SUWANEE - In an economic climate that has caused some school systems to lay off employees or cancel job fairs, the state's largest school district is preparing to hire teachers for the upcoming year.
While more than 2,200 certified teachers interviewed Saturday for jobs with Gwinnett County Public Schools, the district remained committed to finding positions for its displaced employees before extending job offers, officials said.
Eighteen employees still need to be placed in a new position for the 2009-10 school year, spokesman Jorge Quintana said Friday.
On Feb. 12, Chief Human Resources Officer Frances Davis told the Gwinnett County Board of Education the school district did not plan to lay off any employees. However, retirees who work part time were informed they will not have positions next year.
That message was also delivered to the 49 Visiting International Faculty program members and four Intalage program participants, Quintana said. In mid-February, the district notified the programs, which allow educators from other countries to teach in the United States, that the district would not be able to continue the partnership next year.
"While we have enjoyed our relationship with VIF and Intalage, these positions were needed for our full-time teachers on contract who were going to be displaced next year," Quintana said. "We look forward to re-establishing our relationship with both programs in the future."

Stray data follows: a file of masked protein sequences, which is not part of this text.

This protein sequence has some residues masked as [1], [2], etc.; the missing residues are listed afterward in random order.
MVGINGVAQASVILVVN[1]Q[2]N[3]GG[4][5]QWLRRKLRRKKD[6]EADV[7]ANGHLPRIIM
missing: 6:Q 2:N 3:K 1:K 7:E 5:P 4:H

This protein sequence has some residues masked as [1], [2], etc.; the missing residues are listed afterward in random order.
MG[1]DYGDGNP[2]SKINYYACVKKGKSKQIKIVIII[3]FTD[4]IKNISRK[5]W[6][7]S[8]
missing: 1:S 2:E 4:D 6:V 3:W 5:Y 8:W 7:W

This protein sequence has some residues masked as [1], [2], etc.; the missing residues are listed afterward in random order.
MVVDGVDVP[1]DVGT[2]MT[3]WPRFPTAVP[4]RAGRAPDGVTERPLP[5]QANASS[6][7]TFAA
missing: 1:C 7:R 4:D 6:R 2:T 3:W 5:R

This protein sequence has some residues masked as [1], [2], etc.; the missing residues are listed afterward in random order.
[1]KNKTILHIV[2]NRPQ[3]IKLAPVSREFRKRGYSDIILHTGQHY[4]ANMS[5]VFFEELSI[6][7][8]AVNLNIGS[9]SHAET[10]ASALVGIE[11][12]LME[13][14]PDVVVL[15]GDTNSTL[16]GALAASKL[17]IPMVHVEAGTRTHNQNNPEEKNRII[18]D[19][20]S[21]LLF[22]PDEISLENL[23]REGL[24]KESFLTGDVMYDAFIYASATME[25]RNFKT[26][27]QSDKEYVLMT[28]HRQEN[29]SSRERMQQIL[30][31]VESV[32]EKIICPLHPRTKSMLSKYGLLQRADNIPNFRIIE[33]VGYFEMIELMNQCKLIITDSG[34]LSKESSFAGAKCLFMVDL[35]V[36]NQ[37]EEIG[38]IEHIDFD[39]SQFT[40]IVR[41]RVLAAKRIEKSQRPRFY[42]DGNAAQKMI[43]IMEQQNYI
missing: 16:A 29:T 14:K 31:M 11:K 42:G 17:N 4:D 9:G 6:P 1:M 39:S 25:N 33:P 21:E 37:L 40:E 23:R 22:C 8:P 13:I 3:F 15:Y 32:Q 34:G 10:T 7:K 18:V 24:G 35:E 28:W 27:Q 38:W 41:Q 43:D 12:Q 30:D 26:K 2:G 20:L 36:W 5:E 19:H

In accordance with Georgia law, part-year teachers - those who were hired after the start of the academic year - are not guaranteed positions and must be rehired "subject to position availability," Quintana said.
The school district will primarily focus on hiring math, science and special-education teachers.
"But we don't want to get into a situation where we overhire," school board member Carole Boyce said.
The applicant pool is large. The number of job seekers at Saturday's fair topped the 2008 spring event by more than 600 people.
Boyce attributed the school system's ability to hire teachers for the upcoming year on the district's growth.
"We are still growing, although our growth has slowed down," she said.
In 2005, enrollment grew by nearly 7,500 students from the year before. This year's student body grew by about 1,600 from last year. About 157,000 students attend Gwinnett County public schools.
"I am confident that from this job fair that we are going to have some very good choices (for highly qualified teachers)," Boyce said. "For our students, this will definitely be a winning situation for us to find the very best people out there."